convincing your parents to travel the world

There is no formula in convincing your parents to let you travel the world

[us_message color=”yellow” icon=”fas|pencil-alt”]Reader Question: Hi Trisha! I’m 30 years old and I still live with my family. It’s not really my choice but as you know, our culture is used to living with their parents up until you are married and have kids. I am single, without children and I really want to travel while I am young and able. The problem is every time I try to bring it up to my parents, they always have a reason and forms of discouragement. Hence, my plans always gets postponed. My question is: as a Filipina, how did you tell your parents you are leaving? Was it hard for you?
– Eileen, Philippines[/us_message]

For the benefit of our foreign friends, let’s give a brief explanation on why we have to ask our parents permission to travel the world or leave even if we are already adults.

In the Filipino culture, family is the most important unit. We are more often required to attend birthdays of extended families, go to mass (if we are practicing Catholicism) etc. Even if you don’t know which relative’s birthday is it, being absent in such a gathering is a mortal sin. Family affects the environment of the young Filipino people that we are almost expected to live the way they want our lives be. I’d like to avoid the word “controlled” because we are not prisoners of our own parents. It’s just that, there is no right age to be free from that parenting.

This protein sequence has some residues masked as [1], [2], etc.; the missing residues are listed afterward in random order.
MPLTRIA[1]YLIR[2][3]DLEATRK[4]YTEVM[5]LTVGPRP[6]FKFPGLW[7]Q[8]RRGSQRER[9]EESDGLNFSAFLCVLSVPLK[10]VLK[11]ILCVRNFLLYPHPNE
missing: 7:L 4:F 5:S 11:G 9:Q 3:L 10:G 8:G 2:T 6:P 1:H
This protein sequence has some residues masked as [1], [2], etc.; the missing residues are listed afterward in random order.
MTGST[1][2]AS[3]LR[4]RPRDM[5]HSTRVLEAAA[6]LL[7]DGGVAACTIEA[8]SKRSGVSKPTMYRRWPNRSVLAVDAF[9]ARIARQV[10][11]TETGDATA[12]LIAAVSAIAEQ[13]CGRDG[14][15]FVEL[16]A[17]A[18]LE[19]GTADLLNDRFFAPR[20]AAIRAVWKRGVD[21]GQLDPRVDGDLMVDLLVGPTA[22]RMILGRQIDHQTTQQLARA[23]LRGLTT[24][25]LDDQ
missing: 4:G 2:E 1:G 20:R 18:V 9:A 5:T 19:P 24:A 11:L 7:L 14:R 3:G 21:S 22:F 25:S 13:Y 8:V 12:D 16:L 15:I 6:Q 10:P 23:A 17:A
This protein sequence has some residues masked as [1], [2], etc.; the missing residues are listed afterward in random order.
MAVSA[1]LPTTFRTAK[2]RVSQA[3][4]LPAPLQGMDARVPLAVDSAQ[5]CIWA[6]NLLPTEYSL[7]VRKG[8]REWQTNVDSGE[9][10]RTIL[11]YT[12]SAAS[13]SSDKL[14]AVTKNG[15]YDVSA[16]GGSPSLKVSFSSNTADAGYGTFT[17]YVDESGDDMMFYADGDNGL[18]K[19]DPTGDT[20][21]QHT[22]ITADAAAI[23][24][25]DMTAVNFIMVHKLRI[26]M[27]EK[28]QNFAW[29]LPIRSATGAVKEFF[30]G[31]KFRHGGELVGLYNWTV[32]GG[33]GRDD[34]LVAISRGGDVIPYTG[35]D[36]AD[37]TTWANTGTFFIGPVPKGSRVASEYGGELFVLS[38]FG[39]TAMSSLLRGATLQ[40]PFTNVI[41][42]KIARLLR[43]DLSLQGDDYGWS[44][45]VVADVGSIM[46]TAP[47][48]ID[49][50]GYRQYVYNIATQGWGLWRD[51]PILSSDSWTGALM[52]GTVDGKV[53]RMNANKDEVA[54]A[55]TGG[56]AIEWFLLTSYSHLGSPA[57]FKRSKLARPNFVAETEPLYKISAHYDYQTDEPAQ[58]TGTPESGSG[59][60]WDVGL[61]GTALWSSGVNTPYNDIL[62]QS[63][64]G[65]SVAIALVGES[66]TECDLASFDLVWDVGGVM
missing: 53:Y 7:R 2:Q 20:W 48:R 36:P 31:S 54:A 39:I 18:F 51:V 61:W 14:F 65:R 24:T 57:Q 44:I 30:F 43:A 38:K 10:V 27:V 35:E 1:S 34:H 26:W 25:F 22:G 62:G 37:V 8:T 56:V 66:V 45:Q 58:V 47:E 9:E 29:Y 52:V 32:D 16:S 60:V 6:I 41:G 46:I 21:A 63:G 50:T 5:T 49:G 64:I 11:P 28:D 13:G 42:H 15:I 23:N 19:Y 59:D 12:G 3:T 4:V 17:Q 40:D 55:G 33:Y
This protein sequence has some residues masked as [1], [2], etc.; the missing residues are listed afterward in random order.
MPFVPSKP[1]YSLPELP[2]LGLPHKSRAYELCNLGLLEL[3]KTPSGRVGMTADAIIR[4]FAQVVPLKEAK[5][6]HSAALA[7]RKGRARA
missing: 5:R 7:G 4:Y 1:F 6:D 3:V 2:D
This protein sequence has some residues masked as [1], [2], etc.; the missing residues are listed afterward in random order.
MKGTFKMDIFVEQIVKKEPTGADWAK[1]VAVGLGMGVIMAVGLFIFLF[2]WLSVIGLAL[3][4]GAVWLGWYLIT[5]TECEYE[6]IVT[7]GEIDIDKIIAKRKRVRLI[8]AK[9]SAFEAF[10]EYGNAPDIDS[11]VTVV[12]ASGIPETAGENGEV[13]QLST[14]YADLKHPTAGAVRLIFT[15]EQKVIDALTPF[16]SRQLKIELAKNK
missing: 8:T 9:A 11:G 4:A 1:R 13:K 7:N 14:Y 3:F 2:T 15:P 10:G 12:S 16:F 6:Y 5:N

I am not saying this applies to all Filipino families but majority of the millennials have this problem. When I first moved to Italy at 21, I couldn’t wait to get out of the house but my mother was mom enough to make me live with my aunt. For me, this was normal but in school, all of my classmates were already renting their own apartments and have small jobs like bartending or waiting tables. Living with my aunt, for me, was completely normal but the exposure to western culture made me think, “why am I not allowed to do that?”

As time passed, I realised it’s not about being allowed but the idea of living on our own was not brought to the table. Our parents don’t talk about it because the turning point will always be marriage. Getting married is the unspoken rule of getting out of the house. But what if, you are 30, not married and without kids?